AMY CLAMPITT (1920-1994) IS ONE OF THE MOST IMPORTANT AMERICAN POETS OF THE TWENTIETH CENTURY'S FINAL 15 YEARS, ALL THE MORE INTERESTING BECAUSE HER MAJOR PUBLICATIONS, THE ONES ON WHICH HER REPUTATION IS BASED, CAME OUT AFTER SHE WAS 63. IT WOULD SEEM LIKELY THAT FOR A LATE-STARTING POET MUCH WOULD DEPEND ON MEMORY, AND THIS IS THE CASE WITH CLAMPITT. SHE SAYS THAT ONE OF THE MOST IMPORTANT FEATURES OF HER LIFE WAS "BEING NATIVE TO THE MIDWEST--AND HAVING LEFT IT. AND THEN LOOKING BACK" (Predecessors 164). Young, she was anxious to escape the Midwest: "There I was, in a community that had its feet on the ground, that looked askance at flightiness, at any imagination at all. So I wanted to get out of there" (Fairchild 20). Having escaped to the East and still in the uncertainties of early adulthood, she began to write fragments about childhood memories (Hosmer 82). I think it is likely, however, that in middle age there was a more defining moment; a 1968 poem, "Untergang," (Multitudes Multitudes 25-29, not re-published in Collected Poems) tells of returning in a dream to the prairie farm of her childhood and ends with the image of "floodgates opening." Fact or dream, this suggests a deeper encounter with her past, which might have effected the imaginative release resulting in her first major volume, The Kingfisher, published in 1983.
Many of the poems of the extraordinarily fruitful decade that remained to her take her childhood as subject. The depiction is discontinuous, an image here, a stanza there, occasionally a whole poem, all transected by different lights and shadows. One poem, largely based on childhood, says "Nobody knows the story" (The Collected Poems 219). (1) Taken together, however, the childhood poems begin to admit us to some of the deepest sources of her feeling. They reveal the natural world as Darwinian in its sublimities of time and space and in the evolved interdependencies of creatures, a natural world only temporarily and deceptively manicured into something humanly habitable. Their view of inner nature is equally disquieting, one threatened by sexuality and dissolution. But there are childhood scenes as well that suggest a momentary transcendence of all this. These poems, and many others as well, are constantly asking how it is that we human beings seem both to belong and not belong to nature.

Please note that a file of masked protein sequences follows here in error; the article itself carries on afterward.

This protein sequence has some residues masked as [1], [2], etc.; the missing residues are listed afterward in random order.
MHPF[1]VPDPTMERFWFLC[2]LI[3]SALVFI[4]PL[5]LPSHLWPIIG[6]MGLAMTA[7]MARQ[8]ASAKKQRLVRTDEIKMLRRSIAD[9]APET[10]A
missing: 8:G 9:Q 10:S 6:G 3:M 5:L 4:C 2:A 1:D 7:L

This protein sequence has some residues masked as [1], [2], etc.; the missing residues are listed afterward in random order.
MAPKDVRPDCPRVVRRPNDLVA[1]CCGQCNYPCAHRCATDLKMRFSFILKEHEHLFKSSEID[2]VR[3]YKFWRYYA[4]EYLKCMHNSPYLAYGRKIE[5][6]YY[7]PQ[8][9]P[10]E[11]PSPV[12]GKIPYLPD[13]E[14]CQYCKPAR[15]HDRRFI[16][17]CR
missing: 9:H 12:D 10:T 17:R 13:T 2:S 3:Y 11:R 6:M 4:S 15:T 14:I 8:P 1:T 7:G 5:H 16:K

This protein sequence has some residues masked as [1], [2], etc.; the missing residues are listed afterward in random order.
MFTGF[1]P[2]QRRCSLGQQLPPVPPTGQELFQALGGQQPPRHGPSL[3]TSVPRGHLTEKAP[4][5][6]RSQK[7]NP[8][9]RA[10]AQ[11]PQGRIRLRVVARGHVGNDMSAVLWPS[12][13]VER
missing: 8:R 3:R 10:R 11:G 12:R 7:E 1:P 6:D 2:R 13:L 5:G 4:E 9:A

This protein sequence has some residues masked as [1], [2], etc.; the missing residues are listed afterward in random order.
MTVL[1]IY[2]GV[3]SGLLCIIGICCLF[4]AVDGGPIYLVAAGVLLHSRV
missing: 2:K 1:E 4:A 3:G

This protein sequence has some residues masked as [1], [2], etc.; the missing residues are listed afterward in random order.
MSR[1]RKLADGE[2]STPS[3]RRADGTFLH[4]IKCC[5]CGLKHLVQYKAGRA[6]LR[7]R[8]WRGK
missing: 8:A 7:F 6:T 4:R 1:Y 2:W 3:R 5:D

Of course nobody knows the full story of childhood, one's own or another's. Clampitt herself said that she did not usually care for "openly confessional poetry" (Fairchild 17), and her reference to memory on one occasion as "that exquisite blunderer" (25) is cautionary. The various childhood passages, assembled, show the poet revisiting a child who is growing up in, and deeply connected to, a particular Midwestern American landscape and rural culture. It is a portrait full of vivid details, a little girl reading a fairy tale, fascinated by a spectacular moth, playing in her grandmother's flower garden or out in a wet spring field, and a bored adolescent day-dreaming in a schoolroom. Such details might easily have been sentimentalized and pastoralized. But that is not how Clampitt presents them. Whether the depicted experiences and emotions are factual is not at issue here. We cannot know that until and unless a biography appears. What we can know is how certain experiences of nature, selfhood, parents, sexuality, and femaleness have been selected, re-imagined, and made originary to a unique and troubled adult imagination.
In mapping this imagination, the names of Darwin, Freud, and Gerard Manley Hopkins can be used as landmarks. It scarcely needs saying that they were not on a little girl's reading list, no matter how book-oriented her family was. It was only later that they became a part of her way of perceiving and comprehending experience, including experience remembered from childhood. They represent on the one hand the sciences of geology, biology, and psychology and on the other hand religion. …